The hon. and learned Gentleman asked whether the arrangements for ensuring that a key to encryption is provided are adequate. An anxiety was expressed in our evidence sessions by the Metropolitan Police Commissioner that the tariff was insufficiently high to allow for remanding a suspect in custody, rather than bail being given by a lower court. That is a genuine concern because some of us see custody as an answer if it is impossible to interpret encrypted material in the period allowed for pre-charge detention. I would be grateful for the Minister’s  view on whether we are right about the ability of a court to detain somebody who wilfully withholds the key to encrypted material that might be of evidential value in a terrorism case.

Photo of Tony McNulty Tony McNulty Minister of State (Security, Counter-terrorism, Crime and Policing), Home Office

The bail point should be pursued. I am aware that Sir Ian made those remarks. As I understand it, under section 49 of the Regulation of Investigatory Powers Act 2000, five years is the maximum tariff for such an offence. We can explore elsewhere whether that is appropriate. For our purposes, there is no power under the Bill for the police to demand the key to un-encrypt a document. That is partly because we have the RIPA powers.

I am grateful for what the hon. Member for Somerton and Frome said about the reasonableness of a charge of obstruction. I do not entirely agree with the hon. Member for Lancaster and Wyre because if the obstruction becomes more serious than is described by the hon. and learned Member for Beaconsfield, other charges may kick in. If the offence turns into wilful assault or something else, the relevant charges will prevail.

The hon. Member for Lancaster and Wyre is right in his broad point about the ability to utilise forensics in terrorism cases and that is dealt with elsewhere in the Bill. In the narrow field of clause 1 and the temporary seizure to establish the legality of formal seizure, obstruction as outlined is entirely right. As I think I said last week, we have finalised, produced and have in place the statutory instruments and codes of practice necessary for the part of RIPA that deals with encryption so that it works effectively. We agreed quite rightly with the industry that that had to be done in a practical way for it to be effective, rather than on a whim or exhortation from the Palace of Westminster, which would cause enormous difficulties in the practicability of establishing the charge.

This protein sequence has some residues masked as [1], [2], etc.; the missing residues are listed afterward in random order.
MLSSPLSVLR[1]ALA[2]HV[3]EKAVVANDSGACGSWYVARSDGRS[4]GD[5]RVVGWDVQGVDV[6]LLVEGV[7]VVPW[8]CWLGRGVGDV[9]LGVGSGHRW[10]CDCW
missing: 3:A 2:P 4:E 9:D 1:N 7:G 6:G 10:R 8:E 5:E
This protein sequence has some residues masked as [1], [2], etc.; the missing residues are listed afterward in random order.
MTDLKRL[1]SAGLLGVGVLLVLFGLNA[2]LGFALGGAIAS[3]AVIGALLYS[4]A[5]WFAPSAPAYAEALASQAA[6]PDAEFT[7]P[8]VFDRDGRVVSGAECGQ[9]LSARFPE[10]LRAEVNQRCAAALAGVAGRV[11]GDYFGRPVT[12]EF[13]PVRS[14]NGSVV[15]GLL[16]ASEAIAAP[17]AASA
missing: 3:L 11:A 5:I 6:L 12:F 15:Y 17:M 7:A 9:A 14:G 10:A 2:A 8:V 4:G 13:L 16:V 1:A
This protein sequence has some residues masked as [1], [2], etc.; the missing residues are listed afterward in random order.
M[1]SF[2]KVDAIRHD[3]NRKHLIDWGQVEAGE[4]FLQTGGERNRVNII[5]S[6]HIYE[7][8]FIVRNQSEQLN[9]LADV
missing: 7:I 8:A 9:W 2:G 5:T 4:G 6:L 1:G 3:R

The Lord knows that I do not want to challenge an established QC, rather than a more recent one and I congratulate the hon. and learned Member for Beaconsfield again for attaining silk. I use the term “Friend” loosely, but my hon. and learned Friend the Member for Medway (Mr. Marshall-Andrews) said on Second Reading that in effect, under common law and the rule of law, the Government have indefinite detention powers on encryption because if a judge in a trial instructs an individual to give the key to un-encrypt a database, it is contempt if he fails to do so, and he can be imprisoned for contempt for ever. The judge will call him up every now and then to ask whether he is able to behave. If the answer is no, the judge will say, “Well off you go.” My hon. and learned Friend alluded to the fact that that was entirely indefinite and that that was the way to deal with such cases.

Photo of Dominic Grieve Dominic Grieve Shadow Attorney General

The hon. and learned Member for Medway is absolutely right. The only problem is that that is on the basis that the case comes before a court. If the only basis on which the prosecution is likely to be brought is contained in the encrypted material, the judge will not have the opportunity to coerce the defendant in that fashion.

Photo of Tony McNulty Tony McNulty Minister of State (Security, Counter-terrorism, Crime and Policing), Home Office

Entirely right. Far be it for me to accuse my hon. and learned Friend of spuriousness and obscurantism, when the hon. and learned Gentleman does it so eloquently. None the less, because encryption  is dealt with elsewhere, I think that the obstruction offence under the clause is appropriate and proportionate. I repeat that I accept some of the concerns that hon. Members have. However, clauses 1 to 5 hang together for the limited period in question and I think that they are appropriate. Hon. Members can see how they will assist searches related to terrorism.

Question put and agreed to.

Clause 2 ordered to stand part of the Bill.